UNITED STATES -- Congressmen Chris Gibson and Paul Tonko weighed in regarding the possibility of a military strike in Syria.
"When it comes to our actions, we have to ask a simple question. Is what we're contemplating, in this case military intervention, is that going to make it better, or is it going to make it worse? It's my judgment that if we strike Syria now, militarily, we're not going to resolve this matter, in fact we'll make it worse. We're better off de-escalating, and not escalating, but I would tell you the best course of action is the diplomatic track," Gibson said.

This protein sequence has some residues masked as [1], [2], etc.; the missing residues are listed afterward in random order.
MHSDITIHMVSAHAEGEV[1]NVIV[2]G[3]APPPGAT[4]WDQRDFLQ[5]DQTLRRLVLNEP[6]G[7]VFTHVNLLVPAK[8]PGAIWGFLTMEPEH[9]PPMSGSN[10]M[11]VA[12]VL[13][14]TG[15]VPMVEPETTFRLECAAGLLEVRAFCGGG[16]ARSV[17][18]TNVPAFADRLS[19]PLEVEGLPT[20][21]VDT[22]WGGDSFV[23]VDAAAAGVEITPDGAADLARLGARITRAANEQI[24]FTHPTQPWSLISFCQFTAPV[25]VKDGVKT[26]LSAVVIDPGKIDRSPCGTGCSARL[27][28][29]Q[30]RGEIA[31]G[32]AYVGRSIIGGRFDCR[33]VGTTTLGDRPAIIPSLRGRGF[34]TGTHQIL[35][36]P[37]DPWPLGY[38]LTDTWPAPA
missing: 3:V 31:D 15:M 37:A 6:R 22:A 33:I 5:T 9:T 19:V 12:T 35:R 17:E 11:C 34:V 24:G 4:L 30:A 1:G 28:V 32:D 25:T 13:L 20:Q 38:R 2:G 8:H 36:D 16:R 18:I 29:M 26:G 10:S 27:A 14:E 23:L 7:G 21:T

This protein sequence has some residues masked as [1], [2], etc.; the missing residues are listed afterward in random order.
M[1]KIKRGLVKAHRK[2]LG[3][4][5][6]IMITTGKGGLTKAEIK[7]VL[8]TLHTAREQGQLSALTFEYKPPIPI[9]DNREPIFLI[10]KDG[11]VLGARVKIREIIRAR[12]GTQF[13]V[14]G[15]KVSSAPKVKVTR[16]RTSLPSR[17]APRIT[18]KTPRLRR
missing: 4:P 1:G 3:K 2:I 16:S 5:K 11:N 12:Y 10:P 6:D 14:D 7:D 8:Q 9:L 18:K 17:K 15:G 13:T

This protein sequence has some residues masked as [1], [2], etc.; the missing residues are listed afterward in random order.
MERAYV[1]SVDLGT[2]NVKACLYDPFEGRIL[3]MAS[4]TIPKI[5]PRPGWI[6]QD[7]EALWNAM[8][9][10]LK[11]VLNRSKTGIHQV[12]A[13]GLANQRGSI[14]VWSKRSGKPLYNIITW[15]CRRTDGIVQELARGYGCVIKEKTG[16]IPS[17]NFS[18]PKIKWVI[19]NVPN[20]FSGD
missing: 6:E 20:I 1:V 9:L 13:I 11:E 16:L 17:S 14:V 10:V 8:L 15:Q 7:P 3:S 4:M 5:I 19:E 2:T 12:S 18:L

Tonko said, "We need to tread cautiously as we move forward. We need to make certain that as we continue to gather evidence and intellectual data, our agencies that feed this process will provide a deliberate plan. I hope that we can move forward with every option including diplomacy coming to the table bringing thoughts together that are required to strive for peace in an area of the world that is tremendously stressed."
Great Britain and Russia have both decided against taking part in any military intervention in Syria.
Should Obama authorize a military strike in Syria, it wouldn't be the first time a president did so without broad foreign support.
Ronald Reagan's invasion of Grenada in 1983 and George H.W. Bush's invasion of Panama in 1989 were both without assistance from our allies.
Obama could authorize a military strike without Congressional approval because of the War Powers Act of 1973.